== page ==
Affirmed

DAVIDSON, Judge, absent. *Page 451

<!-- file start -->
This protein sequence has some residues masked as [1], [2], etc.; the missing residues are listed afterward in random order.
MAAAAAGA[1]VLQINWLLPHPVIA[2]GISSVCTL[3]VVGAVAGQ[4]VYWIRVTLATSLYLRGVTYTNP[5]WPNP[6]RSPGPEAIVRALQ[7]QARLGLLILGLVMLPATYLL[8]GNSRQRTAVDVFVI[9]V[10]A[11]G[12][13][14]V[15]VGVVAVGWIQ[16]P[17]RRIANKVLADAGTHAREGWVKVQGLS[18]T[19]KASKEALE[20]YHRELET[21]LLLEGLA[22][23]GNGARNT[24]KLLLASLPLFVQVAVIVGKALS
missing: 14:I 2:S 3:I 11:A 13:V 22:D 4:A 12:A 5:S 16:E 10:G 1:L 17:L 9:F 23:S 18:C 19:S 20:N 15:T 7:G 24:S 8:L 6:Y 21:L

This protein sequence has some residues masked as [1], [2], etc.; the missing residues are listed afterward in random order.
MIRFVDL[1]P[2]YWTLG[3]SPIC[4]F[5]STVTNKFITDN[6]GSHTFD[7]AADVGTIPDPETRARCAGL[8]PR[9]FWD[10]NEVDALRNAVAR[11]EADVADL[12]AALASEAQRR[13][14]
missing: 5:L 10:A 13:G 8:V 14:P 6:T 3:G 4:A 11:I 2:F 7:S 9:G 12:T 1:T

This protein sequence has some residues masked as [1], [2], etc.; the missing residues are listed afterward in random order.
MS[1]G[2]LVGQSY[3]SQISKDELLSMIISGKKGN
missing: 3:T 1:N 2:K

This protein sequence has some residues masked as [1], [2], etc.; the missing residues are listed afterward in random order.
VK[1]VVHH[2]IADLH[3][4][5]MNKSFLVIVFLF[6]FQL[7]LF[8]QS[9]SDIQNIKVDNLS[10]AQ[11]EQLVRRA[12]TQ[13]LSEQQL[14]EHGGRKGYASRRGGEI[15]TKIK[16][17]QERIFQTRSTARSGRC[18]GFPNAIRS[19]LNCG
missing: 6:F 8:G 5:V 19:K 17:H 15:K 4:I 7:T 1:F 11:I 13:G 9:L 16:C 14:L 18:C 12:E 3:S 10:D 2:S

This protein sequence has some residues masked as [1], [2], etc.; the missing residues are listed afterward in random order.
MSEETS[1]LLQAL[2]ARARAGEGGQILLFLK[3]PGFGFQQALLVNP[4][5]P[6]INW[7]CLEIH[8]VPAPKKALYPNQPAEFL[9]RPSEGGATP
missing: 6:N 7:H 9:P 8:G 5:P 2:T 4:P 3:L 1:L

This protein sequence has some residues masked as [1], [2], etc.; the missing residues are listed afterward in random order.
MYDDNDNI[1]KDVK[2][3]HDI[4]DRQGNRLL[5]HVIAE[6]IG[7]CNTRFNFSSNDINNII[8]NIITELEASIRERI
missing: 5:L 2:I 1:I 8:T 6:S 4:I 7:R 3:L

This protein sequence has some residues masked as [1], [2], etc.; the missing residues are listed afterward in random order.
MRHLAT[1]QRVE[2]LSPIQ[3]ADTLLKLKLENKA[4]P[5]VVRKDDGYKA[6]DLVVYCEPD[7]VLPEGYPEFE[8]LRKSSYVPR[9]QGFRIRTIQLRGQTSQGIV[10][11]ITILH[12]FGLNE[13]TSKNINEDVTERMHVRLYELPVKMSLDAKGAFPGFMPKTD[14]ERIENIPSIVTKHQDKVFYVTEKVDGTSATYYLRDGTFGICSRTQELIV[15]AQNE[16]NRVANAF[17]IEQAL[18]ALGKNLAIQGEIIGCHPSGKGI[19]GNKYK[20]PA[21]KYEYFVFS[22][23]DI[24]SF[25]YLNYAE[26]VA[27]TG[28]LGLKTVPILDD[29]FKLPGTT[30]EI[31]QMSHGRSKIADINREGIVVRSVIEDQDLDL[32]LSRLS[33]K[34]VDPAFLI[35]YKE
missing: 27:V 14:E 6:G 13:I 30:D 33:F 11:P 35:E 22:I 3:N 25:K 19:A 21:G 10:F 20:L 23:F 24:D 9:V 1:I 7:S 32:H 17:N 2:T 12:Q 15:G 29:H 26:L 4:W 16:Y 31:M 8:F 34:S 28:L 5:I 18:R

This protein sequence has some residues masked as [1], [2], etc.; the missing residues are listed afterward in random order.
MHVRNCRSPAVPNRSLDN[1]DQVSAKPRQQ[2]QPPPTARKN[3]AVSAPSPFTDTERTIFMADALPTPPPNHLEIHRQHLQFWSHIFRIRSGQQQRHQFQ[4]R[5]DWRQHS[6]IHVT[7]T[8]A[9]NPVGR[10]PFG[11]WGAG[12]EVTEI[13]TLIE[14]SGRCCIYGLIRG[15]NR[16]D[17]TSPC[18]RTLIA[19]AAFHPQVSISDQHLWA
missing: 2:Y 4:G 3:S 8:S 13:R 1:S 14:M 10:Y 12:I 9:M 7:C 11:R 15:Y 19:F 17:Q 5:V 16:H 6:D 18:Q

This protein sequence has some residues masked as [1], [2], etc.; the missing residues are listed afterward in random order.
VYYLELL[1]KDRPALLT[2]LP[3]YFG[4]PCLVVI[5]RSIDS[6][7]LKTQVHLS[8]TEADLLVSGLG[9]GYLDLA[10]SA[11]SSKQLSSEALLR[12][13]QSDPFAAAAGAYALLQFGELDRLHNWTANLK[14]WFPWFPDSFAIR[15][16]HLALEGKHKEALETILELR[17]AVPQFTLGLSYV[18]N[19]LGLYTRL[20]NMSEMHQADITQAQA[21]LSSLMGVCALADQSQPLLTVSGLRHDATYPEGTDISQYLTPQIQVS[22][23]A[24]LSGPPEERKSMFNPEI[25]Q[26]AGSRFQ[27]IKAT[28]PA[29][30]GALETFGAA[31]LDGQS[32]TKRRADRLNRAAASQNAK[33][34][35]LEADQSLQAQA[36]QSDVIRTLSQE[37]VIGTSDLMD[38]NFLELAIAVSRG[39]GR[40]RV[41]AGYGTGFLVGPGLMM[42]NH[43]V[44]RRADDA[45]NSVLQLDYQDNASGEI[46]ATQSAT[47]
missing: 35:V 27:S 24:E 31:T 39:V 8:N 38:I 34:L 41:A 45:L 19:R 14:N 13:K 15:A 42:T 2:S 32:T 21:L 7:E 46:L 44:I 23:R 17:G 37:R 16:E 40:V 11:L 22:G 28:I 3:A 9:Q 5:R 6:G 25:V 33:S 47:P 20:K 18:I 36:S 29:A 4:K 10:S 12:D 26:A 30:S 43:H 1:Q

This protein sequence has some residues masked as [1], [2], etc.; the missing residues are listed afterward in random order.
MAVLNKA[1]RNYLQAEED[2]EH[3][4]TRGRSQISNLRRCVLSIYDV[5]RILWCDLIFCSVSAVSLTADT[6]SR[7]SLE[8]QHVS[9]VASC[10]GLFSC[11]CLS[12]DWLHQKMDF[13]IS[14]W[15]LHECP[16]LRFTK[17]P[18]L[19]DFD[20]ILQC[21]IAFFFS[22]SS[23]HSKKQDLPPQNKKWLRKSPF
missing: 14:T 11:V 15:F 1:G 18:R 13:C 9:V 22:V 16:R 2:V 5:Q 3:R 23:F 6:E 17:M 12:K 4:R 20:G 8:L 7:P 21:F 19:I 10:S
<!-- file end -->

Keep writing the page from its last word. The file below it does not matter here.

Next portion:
ON MOTION FOR REHEARING.